Anybody feel that American Atheists causing some atheists to disassociate with it? I know as of right now I view it as hurting the intellectual movement. Seeing them trying to get the so called 9-11 cross to be removed from the memorial just seems...petty. David Silverman does not seem fit to represent atheists as a whole in my opinion. There are much more productive ways to fade religion out of society and filing lawsuits on anything that seems remotely religious just seems like a gross allocation of resources. In my opinion the cross thing was a symbol of hope for people and it is a part of history so it should be in the memorial. There were thousands of beams just like that in the centers so it is not unique. What are your thoughts on AA and how the represent atheists in America?

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I'm not sure how I feel about the cross beam thing being included or not myself, but I do have to say that Silverman's statement embarrassed me at an atheist.  I mean, I think I very literally cringed.  He used inflammatory language (which never fails to make a person seem irrational, thus defeating the purpose, since we often like to claim we are atheists due at least in part to rationality).  I found his statement offensive and I think, until he used such inflammatory language, I was almost persuaded to agree with him.


For me, I feel like one of those christians who say, "Hey!  Jerry Falwell does not represent me as a christian!" when I say that no, I really don't feel like David Silverman represents me as an atheist.  Regardless of what I think about the lawsuit itself, I think he made atheists look very bad indeed.

You both have a point that David Sliverman is not tactful and can be rude. But American Atheists has worked hard against the Texas creationism curriculum and on a lot of other important issues. The cross gets a lot of press because it is a fox news friendly issue. "Symbol of hope and part of history" are debatable but the cross doesn't bother me that much personally.  I don't agree with 100% of what AA does (I dislike some of the billboards)  but I still support them in the big picture. Those petty lawsuits are the building blocks of equality for us.
I agree with AnneT.  The big picture of what AA does makes me still support them, however, the petty lawsuits are holding us back and causing divisiveness.
prepare for metldown:

ahhhh like cool refreshing (I can't stop cracking up tears in me eyes mayteez!)

"Heroin brings comfort to people, too."  Oh, man!  I loved that!


I so hate watching shows like that, though, when someone is invited to speak/share and they won't let him/her make their point without harassing them.  But yes, I do think in this case he represented himself well.  Me?  I don't know if I'm just a coward at heart or what, but I wouldn't put myself out there like he I do definitely admire him for that.


Thanks for sharing the video.  :-)

I agree with all.  The cross thing is very petty.  To make such a stink about something like that puts us on their level.  The cross is going up anyway.  My reaction to theistic events like this is similar to my reaction to aggressive drivers on the freeway.  If you yell out of your window and gesture, you're the same as they are.  I think it a much more powerful statement to turn away as if to gesture them as insignificant morons, as they really are.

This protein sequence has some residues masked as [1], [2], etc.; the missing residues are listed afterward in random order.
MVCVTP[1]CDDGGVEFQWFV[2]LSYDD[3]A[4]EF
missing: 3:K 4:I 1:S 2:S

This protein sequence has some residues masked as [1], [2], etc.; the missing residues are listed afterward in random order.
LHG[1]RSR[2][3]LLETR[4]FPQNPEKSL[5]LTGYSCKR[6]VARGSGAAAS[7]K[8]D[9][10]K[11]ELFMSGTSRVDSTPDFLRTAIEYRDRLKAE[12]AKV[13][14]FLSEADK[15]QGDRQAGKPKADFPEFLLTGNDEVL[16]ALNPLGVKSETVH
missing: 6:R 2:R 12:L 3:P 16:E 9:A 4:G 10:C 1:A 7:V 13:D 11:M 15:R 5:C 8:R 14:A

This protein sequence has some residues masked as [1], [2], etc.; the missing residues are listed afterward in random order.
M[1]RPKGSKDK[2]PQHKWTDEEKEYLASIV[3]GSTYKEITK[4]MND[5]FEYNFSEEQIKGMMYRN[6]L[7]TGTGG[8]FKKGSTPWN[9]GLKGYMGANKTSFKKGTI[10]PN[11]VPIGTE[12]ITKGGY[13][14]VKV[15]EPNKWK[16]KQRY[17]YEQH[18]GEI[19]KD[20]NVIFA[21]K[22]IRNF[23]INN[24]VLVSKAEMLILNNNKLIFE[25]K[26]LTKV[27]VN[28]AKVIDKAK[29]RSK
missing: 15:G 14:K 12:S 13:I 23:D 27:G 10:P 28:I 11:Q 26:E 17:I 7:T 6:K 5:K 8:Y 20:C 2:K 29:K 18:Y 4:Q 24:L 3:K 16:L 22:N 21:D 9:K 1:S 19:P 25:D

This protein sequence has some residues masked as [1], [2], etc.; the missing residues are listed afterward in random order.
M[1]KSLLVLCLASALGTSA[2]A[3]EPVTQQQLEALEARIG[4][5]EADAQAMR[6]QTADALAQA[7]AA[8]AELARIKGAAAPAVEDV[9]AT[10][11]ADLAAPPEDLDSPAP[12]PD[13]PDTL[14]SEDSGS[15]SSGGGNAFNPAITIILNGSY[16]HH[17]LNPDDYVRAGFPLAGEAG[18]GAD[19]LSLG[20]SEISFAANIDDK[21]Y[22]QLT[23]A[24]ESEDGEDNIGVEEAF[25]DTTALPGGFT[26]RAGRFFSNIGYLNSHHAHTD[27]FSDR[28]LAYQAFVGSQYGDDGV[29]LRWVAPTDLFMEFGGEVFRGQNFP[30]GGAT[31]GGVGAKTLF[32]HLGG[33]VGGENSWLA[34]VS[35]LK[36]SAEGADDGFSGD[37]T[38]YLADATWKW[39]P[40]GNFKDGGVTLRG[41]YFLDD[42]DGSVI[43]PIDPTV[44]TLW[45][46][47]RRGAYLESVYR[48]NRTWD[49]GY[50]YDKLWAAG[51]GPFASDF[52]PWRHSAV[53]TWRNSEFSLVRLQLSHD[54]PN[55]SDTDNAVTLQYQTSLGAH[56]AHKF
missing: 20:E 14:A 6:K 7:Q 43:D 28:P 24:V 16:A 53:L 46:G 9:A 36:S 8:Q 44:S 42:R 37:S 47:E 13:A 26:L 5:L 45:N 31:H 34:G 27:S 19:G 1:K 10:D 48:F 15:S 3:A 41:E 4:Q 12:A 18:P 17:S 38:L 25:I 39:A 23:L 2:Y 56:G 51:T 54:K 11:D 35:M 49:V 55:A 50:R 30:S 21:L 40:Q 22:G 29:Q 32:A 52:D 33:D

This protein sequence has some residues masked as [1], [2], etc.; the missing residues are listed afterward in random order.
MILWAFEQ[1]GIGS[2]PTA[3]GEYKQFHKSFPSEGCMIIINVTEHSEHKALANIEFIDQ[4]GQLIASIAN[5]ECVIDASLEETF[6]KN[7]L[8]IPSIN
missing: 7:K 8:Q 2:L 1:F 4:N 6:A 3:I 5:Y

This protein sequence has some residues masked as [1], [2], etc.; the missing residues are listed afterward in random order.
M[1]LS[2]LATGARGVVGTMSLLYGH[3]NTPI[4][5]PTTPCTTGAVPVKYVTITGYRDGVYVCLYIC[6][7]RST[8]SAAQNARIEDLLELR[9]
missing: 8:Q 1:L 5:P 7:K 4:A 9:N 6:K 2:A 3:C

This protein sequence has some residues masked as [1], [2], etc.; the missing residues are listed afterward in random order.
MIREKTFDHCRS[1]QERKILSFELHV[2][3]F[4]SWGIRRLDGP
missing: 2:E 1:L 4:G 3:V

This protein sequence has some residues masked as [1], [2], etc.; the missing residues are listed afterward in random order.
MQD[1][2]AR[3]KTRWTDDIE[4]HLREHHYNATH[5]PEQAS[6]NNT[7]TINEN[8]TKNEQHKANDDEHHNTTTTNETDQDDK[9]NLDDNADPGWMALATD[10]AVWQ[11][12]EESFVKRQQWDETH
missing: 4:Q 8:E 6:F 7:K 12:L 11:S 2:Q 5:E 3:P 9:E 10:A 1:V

If you can't teach an old dog new tricks, and  it's (religion) a virus and some people can't be cured, so why not make fun of it, if you can't do anything else.
I don't belong to AA; I call myself a Humanist rather than atheist.  But I've never belonged to a group in which I agreed with everything the leader said. 

Personally, I'm a fan of Dave Silverman and very much appreciate the coverage and work he's done.  He certainly showed up the faux news people in the clip posted here.  Likewise with his handling of O'Reilly.  We're still getting mileage from "the tide goes in, the tide goes out."  In fact, my AA membership had lapsed for a couple of years until Dave re-energized me.  I wouldn't be surprised if their membership #s have gone up sharply this year.


It may be a close call on the 9/11 cross - it depends on how they place it.  If it sits as one of many exhibits, saying "some people saw this as a sign," then I don't have a problem with it.  If it's placed up front, saying "look, a sign from god, in an attack against us Christians" then it's not ok.  And, without knowing how it will be used, we have to have these challenges.  Each little bit of established religion counts as precedent.  I haven't dug too much into that lawsuit, but the Non Prophets Podcast of Aug 6 had a good discussion.

You raise some good points about the context, Daniel, whether or not other religions will also be represented vs. only Christianity.  That would color my opinion as well.  If you do delve more into the details of the lawsuit, I'd love to hear what you learn about it.

A couple of more thoughts...


Don't feel you have to defend AA or that they represent you.  Remember that atheists are not a religion or club.  Our only definite definite commonality is lack of belief in gods.  So, if you're ever put on the spot with "you atheists suing over such and such," you have the right to say "it's not me."  But, we should all look into AA's reasons for the lawsuit so that we can present any part of their case that we do agree with.


So, thanks for reminding me...  I'll do a bit more reading of various viewpoints on the matter.

Here, here!  I love that idea, and I agree that it deserves a discussion of its own.



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